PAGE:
It's not perfect -- thank Satan! -- but Hellboy II: The Golden Army is by far the most splendidly imaginative and creatively uncorked piece of fantastic cinema since the director's "Pan's Labyrinth" netted an Oscar trifecta in 2007.
    • 75 Metascore
    • 78 Marc Savlov
    No matter how bad you may have it, you'll feel better about your own lot in life after watching the tumultuous sexual flailings of Marcela and Jarda (Brejchová and Luknár), a way, way, way down on their luck Czech couple.
    • 58 Metascore
    • 78 Marc Savlov
    It's a grim, dark, and relentlessly violent film throughout; James Bond as Terminator rather than Templar – but it delivers the goods in bloody high style: explosively, sexily, and with 007 shaken (not stirred) to his icy core.
    • 67 Metascore
    • 78 Marc Savlov
    This is a Disney film, so there's never any real question regarding Bolt and his friends' ultimate success or failure, but the writing team of Dan Fogelman (Cars) and co-director Williams (Mulan) have concocted one of the most witty and often hilarious Disney outings in years.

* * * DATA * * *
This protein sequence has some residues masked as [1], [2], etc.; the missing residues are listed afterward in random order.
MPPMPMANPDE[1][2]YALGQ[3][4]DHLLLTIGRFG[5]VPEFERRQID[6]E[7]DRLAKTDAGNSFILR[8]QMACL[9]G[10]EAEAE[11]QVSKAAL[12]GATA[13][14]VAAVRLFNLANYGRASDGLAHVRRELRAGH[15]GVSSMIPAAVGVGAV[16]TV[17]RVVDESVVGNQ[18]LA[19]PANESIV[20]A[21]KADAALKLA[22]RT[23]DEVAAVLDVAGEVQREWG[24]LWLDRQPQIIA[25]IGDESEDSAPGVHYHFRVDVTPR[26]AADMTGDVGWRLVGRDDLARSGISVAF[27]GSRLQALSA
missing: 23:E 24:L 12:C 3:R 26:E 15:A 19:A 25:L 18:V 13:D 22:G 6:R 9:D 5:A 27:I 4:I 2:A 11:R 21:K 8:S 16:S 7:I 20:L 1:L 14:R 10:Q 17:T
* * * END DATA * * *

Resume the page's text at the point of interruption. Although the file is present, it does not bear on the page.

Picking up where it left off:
• 54 Metascore
    • 78 Marc Savlov
    It's like the Sixties never happened, or maybe happened too much.
    • 68 Metascore
    • 78 Marc Savlov
    Timecrimes is a tremendously entertaining bit of Kafka that whirlpools down into "The Twilight Zone."
    • 58 Metascore
    • 78 Marc Savlov
    There is a sense of ambiguity at the core of The Reader that makes it all the more brutal, all the more honest in its deflowering of love and what one imagines love ought to be instead of what it too often is.
    • 74 Metascore
    • 78 Marc Savlov
    Two Lovers is an intensely felt, character-driven film, and there's no stronger character onscreen – not even Leonard – than Leonard's wise, Jewish mother, Ruth, played with effortless, pure perfection by Rossellini.
    • 79 Metascore
    • 78 Marc Savlov
    Even if you're familiar with the details of the game, Rafferty's suspenseful editing draws you to the edge of your seat and beyond, back into 1968 itself.
    • 74 Metascore
    • 78 Marc Savlov
    The most remarkable aspect of Lemon Tree, however, and the one that's most likely to land this film on many year-end Best Foreign Film lists, is Abbass' devastating and marvelously restrained performance.
    • 83 Metascore
    • 78 Marc Savlov
    It's brutal to watch the bigger-they-are-the-harder-they-fall tragedy of this once-great heavyweight. In fact, it's enough to make you cry.